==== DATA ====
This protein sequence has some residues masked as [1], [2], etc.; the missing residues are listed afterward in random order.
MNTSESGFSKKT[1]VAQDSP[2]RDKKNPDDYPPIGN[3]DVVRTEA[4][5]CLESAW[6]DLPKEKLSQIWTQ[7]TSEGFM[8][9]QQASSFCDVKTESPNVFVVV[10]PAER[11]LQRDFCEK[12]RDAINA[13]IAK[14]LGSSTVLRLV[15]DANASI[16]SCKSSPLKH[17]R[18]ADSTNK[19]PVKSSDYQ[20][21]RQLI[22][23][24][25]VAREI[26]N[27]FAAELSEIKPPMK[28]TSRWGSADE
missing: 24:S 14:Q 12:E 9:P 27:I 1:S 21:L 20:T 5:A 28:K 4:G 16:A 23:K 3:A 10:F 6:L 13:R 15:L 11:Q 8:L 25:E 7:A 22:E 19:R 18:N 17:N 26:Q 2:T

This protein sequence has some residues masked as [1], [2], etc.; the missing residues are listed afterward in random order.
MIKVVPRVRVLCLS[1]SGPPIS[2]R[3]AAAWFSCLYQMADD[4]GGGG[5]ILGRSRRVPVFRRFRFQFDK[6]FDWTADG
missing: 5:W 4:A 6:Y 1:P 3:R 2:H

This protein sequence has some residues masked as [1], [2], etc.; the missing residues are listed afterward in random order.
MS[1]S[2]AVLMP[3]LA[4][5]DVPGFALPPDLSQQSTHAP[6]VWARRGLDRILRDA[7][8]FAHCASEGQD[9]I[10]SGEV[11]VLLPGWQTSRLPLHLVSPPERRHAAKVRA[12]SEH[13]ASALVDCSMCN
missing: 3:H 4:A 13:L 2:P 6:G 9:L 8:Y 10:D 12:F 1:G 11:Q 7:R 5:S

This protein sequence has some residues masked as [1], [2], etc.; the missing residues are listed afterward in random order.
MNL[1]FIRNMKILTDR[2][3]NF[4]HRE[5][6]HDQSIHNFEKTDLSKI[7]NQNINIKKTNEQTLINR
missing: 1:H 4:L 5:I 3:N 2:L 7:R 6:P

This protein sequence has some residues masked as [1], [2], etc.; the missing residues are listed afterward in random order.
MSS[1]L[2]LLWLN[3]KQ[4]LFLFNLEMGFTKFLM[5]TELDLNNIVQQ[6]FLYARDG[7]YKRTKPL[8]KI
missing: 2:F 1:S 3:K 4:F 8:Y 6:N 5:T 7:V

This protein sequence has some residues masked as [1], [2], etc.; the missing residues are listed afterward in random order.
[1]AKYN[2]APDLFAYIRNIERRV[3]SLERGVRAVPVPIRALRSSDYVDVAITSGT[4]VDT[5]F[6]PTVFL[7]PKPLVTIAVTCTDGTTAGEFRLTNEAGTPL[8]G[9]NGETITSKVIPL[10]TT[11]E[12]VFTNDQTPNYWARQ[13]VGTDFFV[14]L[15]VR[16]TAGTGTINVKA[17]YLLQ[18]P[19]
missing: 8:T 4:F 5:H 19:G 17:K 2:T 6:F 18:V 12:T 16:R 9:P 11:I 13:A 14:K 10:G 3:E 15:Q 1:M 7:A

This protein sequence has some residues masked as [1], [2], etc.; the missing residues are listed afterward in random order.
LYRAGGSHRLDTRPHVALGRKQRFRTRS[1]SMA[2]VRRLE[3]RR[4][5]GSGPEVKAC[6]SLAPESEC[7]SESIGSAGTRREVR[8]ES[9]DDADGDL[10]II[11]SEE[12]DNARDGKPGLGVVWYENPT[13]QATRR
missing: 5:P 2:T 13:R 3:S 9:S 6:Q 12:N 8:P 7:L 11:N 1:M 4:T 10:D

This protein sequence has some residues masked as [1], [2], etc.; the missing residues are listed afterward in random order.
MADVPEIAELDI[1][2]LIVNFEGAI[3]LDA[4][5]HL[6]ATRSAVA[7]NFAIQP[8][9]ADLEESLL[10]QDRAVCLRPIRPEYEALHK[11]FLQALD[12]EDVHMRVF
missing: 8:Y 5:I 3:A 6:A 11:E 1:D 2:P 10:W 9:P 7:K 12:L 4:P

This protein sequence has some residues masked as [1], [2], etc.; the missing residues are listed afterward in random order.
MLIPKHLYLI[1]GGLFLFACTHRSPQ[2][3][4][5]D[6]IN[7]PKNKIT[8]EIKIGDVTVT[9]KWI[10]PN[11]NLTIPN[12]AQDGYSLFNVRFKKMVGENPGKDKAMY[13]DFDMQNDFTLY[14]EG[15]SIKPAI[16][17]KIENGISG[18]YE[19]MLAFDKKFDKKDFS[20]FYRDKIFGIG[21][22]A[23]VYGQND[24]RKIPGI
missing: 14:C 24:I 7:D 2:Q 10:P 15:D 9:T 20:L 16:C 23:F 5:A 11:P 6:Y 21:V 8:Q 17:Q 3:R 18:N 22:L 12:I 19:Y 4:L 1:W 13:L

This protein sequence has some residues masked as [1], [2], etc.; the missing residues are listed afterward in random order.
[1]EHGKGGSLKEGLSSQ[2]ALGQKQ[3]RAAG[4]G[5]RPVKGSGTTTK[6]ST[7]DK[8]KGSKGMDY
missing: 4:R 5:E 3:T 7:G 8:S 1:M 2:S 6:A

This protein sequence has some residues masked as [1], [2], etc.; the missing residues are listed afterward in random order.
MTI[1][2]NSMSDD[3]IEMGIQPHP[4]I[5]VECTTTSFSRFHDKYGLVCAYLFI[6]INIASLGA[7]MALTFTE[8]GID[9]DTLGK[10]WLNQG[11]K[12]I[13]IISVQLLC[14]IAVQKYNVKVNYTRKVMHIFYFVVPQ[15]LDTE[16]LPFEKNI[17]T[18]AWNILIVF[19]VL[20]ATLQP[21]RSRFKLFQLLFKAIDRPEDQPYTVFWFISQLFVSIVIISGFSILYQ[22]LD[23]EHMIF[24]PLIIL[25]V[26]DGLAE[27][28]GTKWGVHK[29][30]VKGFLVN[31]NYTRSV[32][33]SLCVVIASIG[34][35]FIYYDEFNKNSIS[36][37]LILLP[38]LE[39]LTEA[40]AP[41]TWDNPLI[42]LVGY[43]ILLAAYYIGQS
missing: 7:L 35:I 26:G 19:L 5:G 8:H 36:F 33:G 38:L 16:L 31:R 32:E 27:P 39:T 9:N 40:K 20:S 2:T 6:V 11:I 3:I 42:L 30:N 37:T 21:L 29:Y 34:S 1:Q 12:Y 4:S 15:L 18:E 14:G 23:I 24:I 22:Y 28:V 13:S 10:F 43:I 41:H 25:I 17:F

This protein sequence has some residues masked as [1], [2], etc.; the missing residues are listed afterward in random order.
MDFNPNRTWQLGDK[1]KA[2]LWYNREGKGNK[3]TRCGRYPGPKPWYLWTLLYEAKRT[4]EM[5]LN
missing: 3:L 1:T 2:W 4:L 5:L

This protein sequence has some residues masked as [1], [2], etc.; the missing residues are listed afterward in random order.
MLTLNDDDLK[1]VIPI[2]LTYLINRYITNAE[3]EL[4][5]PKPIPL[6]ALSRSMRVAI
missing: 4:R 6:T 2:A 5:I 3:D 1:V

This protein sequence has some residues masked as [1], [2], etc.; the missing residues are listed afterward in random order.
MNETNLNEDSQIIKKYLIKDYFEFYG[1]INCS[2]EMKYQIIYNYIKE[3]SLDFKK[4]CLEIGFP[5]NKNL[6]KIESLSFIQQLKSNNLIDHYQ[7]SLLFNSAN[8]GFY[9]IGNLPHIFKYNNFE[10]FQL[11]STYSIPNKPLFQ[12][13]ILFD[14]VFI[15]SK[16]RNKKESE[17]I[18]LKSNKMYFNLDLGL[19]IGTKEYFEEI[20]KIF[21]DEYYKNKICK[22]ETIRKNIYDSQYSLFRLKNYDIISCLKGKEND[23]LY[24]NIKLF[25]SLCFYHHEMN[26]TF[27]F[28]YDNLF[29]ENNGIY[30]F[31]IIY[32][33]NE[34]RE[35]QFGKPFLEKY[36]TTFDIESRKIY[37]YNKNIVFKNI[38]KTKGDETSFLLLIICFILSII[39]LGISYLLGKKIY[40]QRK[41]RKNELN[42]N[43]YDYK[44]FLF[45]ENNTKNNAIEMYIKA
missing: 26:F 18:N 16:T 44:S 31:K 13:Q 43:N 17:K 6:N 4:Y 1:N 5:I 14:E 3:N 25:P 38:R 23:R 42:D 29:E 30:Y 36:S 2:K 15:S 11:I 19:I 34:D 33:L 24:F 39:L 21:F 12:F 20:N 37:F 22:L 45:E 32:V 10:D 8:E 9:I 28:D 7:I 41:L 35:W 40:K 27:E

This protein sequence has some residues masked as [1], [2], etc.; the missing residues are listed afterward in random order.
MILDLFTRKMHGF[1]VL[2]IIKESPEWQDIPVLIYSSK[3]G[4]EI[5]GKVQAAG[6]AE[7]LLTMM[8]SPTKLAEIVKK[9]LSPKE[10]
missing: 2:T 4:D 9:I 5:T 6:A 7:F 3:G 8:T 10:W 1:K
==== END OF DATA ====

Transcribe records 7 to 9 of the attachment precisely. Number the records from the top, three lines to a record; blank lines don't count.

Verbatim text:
This protein sequence has some residues masked as [1], [2], etc.; the missing residues are listed afterward in random order.
LYRAGGSHRLDTRPHVALGRKQRFRTRS[1]SMA[2]VRRLE[3]RR[4][5]GSGPEVKAC[6]SLAPESEC[7]SESIGSAGTRREVR[8]ES[9]DDADGDL[10]II[11]SEE[12]DNARDGKPGLGVVWYENPT[13]QATRR
missing: 5:P 2:T 13:R 3:S 9:S 6:Q 12:N 8:P 7:L 11:N 1:M 4:T 10:D

This protein sequence has some residues masked as [1], [2], etc.; the missing residues are listed afterward in random order.
MADVPEIAELDI[1][2]LIVNFEGAI[3]LDA[4][5]HL[6]ATRSAVA[7]NFAIQP[8][9]ADLEESLL[10]QDRAVCLRPIRPEYEALHK[11]FLQALD[12]EDVHMRVF
missing: 8:Y 5:I 3:A 6:A 11:E 1:D 2:P 10:W 9:P 7:K 12:L 4:P

This protein sequence has some residues masked as [1], [2], etc.; the missing residues are listed afterward in random order.
MLIPKHLYLI[1]GGLFLFACTHRSPQ[2][3][4][5]D[6]IN[7]PKNKIT[8]EIKIGDVTVT[9]KWI[10]PN[11]NLTIPN[12]AQDGYSLFNVRFKKMVGENPGKDKAMY[13]DFDMQNDFTLY[14]EG[15]SIKPAI[16][17]KIENGISG[18]YE[19]MLAFDKKFDKKDFS[20]FYRDKIFGIG[21][22]A[23]VYGQND[24]RKIPGI
missing: 14:C 24:I 7:D 2:Q 10:P 15:D 9:T 20:L 16:C 23:F 5:A 11:P 6:Y 21:V 8:Q 17:Q 3:R 18:N 22:L 12:I 19:Y 4:L 1:W 13:L